DPE for Dummies, School as a Business,
Closing Schools, Poverty,
School Shootings, Arming Teachers,
Legislators in the pay of the NRA
HIRING UNDER QUALIFIED PERSONNEL
[Not law as of this writing…]
In Indiana you can teach a high school subject if you have a degree in the subject you want to teach, a B average in your degree program, pass a test on the subject content, and have worked in the subject area field for 6000 hours. For example, if you have a college degree in English, in which you carried a B average, and worked in an English related field – let’s say journalism – and you can pass the state’s English test, you can teach high school English. You don’t have to know anything about child development or learning theory to start, though you do have to eventually learn something about pedagogy. In other words, you can walk into a high school classroom on the first day of a school year with no experience other than content knowledge.
Now, the Indiana legislature, in order to counteract the teacher shortage caused by its own punitive attack on public education and educators, is suggesting we expand that plan to all schools.
Now, we have such a shortage of teachers, that we need to relax the rules so that anyone can teach. Because, as I wrote in Kill the Teaching Profession: Indiana and Wisconsin Show How It’s Done…
…nothing says increased achievement more than hiring under qualified personnel.
The same people who made becoming and remaining a teacher so onerous and unattractive, and thereby created the current teacher shortage, are now telling us we need to make it easier for unqualified adults to teach our children…
Behning said he brought back the proposal because he thought it was a simpler fix to the bill’s original goal of addressing teacher licensure exams. The tests have been criticized recently for being too difficult and keeping potentially qualified teachers out of the classroom at a time when schools have struggled to hire in certain subjects such as math and special education.
DPE FOR DUMMIES
Do you know what “education reformers” are trying to do? Do you know when the “ed reform” movement got started and what drives it?
Thomas Ultican, a retired teacher (in California, I think), gives a succinct history of DPE – Destroy Public Education – beginning in the early 80s with the publication of A Nation At Risk.
His DPE Movement False Taking Points are excellent, as is his list of billionaires working together to privatize public education.
It is unlikely that government spending on education will end any time soon. However, as schools are increasingly privatized, public spending on education will decrease.
Today, we have come to expect high quality public education. We expect trained certificated teachers and administrators to staff our schools. We expect reasonable class sizes and current well-resourced curriculum. It is those expectations that are being shattered.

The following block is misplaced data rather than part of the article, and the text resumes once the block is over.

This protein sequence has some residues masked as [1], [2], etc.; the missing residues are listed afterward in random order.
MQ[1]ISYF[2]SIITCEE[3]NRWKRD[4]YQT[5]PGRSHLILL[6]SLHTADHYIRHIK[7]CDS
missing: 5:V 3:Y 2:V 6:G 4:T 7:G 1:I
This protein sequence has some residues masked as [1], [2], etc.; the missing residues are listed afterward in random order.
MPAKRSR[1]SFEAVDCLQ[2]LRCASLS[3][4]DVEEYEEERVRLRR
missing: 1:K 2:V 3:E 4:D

Many forces are attacking public education for diverse reasons, but the fundamental reason is still rich people do not like paying taxes. Choice and the attack on public education, at its root, is about decreasing government spending and lowering taxes.
TRY RUNNING A BUSINESS AS A PUBLIC SCHOOL
Stu Egan, a NC teacher, explains to business types why their ideas about “running a school as a business” is just so much B.S. As a thought experiment, he suggests that we consider what it would be like if we tried to run a business like a school, thereby showing how foolish it is to conflate the two. His main points underscore the fact that, since public schools are required to follow certain laws, they cannot, and should not, be run like businesses.
Be prepared to open up every book and have everything audited…
Be prepared to publicize all of the salaries of the people who work for you. ALL OF THEM…
You must allow every stockholder to have equal power on how your run your business even if they own just one share…
Be prepared to abide by protocols and procedures established by people outside of the business…
You will not get to choose your raw materials…
Be prepared to have everything open to the press…
You will not get to advertise or market yourself…
Even though you are supposedly “fully” funded, you will have to raise funds because you are not really fully funded…
Your work hours, schedule, and calendar will be dictated by those who do not even work for your business… You will have to communicate with all of your clients’ parents and guardians.
|The Blueberry Story|
Nationally so-called “failing” public schools are being closed rather than improved. In places like Chicago, Philadelphia, and Indianapolis, school boards and mayors are deciding that helping schools with low test scores isn’t worth the time and the effort. Unfortunately, what usually happens is that the “low-performing” closed public schools are replaced by equally “low-performing” charter or private schools. In other words, the only thing that changes is that privatization gets a boost from those policy makers charged with the success of public schools.